Mary Corbet

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I learned to embroider when I was a kid, when everyone was really into cross stitch (remember the '80s?). Eventually, I migrated to surface embroidery, teaching myself with whatever I could get my hands on...read more

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Embroidery Silk Color Card: The Whole Palette


Amazon Books

Real color cards are the best way to find just the right threads for your embroidery project. By “real,” I mean that the color cards are wound with swatches of the thread. This is the only way to know if you are ordering your embroidery thread accurately.

Think about it: when you view fabric online, do you really get an accurate sense of the color, feel, or weight of the fabric – unless you’ve used it before? Consider the variation in colors on monitors, of colors when printing, etc., and you can see why the thread you ordered that you thought was going to be just right, ended up a tad bit off.

Even printed color cards won’t do. Light has an adverse affect on inks. This is why, when you want a color print job done, professional print shops will show you their color cards (which are generally kept in black cases) but will warn that the color might be slightly different in the final print job. This is also why professional printers have to replace their color cards frequently (and why a set of color cards for printing is so darned expensive!)

But back to embroidery – if you want to be accurate when you select threads, I suggest investing in palettes of color cards with actual thread samples on them.

Last summer, I bit the bullet and invested in the Au Ver a Soie (Soie d’Alger) Color Selection Guide. This guide arranges all the colors in the same manner that a painter would arrange a color palette. Rather than having the threads listed by number, they’re arranged by color groups – cool and warm, hues, etc.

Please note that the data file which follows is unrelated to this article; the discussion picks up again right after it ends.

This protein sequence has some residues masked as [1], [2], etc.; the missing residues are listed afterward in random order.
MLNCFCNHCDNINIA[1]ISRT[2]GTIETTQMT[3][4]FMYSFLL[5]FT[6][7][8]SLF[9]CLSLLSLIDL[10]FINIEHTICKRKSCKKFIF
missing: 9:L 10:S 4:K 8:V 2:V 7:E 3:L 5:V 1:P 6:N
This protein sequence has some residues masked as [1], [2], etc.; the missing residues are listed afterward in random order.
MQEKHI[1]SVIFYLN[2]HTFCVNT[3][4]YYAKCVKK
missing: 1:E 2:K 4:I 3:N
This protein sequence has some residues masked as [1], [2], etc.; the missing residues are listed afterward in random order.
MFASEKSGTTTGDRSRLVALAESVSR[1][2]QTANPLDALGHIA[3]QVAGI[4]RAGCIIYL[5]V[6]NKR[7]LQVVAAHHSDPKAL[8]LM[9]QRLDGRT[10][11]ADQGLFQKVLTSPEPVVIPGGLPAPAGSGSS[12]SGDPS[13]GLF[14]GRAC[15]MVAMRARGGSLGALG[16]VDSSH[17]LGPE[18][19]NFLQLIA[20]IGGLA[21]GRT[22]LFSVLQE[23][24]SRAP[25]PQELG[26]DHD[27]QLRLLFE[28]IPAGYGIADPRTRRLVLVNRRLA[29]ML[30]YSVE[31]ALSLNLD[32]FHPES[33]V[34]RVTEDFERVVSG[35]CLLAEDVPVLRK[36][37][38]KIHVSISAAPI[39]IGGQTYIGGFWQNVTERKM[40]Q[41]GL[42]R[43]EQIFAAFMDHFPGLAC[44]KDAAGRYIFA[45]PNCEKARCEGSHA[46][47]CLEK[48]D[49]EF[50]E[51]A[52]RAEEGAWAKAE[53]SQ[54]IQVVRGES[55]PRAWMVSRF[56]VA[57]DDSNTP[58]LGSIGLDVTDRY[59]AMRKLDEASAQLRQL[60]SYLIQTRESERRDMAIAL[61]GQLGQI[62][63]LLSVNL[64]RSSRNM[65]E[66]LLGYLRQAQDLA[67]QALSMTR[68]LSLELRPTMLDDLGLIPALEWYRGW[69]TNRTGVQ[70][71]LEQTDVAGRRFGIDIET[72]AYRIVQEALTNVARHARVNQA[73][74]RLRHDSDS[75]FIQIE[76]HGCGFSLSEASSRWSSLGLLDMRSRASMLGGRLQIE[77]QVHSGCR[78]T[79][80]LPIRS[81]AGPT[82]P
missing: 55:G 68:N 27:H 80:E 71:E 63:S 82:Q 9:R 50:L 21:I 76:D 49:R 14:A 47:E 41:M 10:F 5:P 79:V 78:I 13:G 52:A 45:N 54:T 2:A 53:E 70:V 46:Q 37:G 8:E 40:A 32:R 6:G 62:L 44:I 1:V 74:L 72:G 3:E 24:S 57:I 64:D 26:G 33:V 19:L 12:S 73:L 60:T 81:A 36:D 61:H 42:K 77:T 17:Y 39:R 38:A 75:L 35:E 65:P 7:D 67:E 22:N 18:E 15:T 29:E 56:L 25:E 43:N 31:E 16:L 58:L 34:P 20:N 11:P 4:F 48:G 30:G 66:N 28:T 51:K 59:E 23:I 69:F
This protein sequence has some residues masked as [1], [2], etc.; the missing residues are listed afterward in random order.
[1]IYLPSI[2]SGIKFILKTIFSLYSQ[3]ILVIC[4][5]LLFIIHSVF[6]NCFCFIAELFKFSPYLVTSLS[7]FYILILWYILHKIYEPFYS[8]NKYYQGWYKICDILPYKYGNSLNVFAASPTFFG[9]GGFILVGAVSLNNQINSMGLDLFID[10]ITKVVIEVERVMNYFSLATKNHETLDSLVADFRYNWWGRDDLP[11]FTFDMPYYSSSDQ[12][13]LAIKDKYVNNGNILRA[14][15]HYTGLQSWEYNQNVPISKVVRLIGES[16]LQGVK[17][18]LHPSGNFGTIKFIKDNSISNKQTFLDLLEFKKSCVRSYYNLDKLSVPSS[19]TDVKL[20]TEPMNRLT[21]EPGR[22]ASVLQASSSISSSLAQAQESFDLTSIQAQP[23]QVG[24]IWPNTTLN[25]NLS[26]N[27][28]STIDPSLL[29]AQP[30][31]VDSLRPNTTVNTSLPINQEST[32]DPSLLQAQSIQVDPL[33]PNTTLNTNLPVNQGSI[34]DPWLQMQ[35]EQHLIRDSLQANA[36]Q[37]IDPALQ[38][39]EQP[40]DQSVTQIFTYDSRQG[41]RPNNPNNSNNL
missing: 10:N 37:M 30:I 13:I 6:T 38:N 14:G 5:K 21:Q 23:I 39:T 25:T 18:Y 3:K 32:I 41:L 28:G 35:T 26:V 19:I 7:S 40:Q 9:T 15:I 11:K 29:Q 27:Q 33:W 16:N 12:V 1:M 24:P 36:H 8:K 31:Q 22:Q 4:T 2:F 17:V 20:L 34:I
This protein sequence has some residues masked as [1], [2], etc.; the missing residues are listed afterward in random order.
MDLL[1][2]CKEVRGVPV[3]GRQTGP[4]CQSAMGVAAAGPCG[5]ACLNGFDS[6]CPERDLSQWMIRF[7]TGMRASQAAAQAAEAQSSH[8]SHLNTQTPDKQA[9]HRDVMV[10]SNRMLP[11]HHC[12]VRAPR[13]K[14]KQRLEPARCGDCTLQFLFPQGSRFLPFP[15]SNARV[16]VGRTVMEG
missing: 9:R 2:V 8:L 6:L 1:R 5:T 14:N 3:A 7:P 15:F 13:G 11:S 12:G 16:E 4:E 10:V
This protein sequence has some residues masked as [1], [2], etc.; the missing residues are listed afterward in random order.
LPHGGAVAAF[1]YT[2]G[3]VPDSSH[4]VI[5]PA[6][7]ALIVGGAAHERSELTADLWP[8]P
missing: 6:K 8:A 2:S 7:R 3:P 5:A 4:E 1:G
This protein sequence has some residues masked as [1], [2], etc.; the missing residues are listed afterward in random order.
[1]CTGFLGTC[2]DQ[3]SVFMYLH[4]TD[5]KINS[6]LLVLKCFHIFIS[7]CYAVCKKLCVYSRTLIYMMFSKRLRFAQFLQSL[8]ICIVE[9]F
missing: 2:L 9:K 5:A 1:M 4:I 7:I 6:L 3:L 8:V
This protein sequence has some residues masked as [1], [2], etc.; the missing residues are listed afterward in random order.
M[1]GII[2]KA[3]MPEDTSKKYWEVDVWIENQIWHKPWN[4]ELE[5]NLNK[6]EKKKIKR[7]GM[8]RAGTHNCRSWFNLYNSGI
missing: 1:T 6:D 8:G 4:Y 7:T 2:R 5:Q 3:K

I ordered my selection guide from Twining Thread (no longer in business), and along with it came a hefty amount of coupons for silk, which I immediately cashed in for Soie d’Alger.

Question: Was the purchase worth it? ABSOLUTELY! In the last year, I’ve used it innumerable times to confidently order the exact thread colors I wanted, saving me time and money on projects.

Today, I received my latest investment in a color palette – the Color Card from the Japanese Embroidery Center.

The card sports some 258 colors of flat silk offered by the JEC. Oh, how I wish I had it in hand a month ago! This flat silk is great to work with – I ordered several spools of it a few weeks ago to test it, and I’ll do a photo comparison of it soon (like this comparison on other flat silks). If I had the time to start my sky over again, I’d switch threads! Live and learn!

I like the fact that the sleeve folds up nice and compact, and has a handy ring on the end of it. This makes it great for toting about when necessary.

If you can get your hands on the real thread sample palettes of your favorite embroidery flosses, you won’t be sorry – it’s a great way to ensure precision when ordering, and it will save you both time and money.

And I’m just weird enough over color selections that I like to sit and pour over the colors to no apparent end….! So they can be entertaining, too!


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(4) Comments

  1. Would love to purchase a set of silk color cards like yours…do you have the info on where these can be purchased?

    Thank you,


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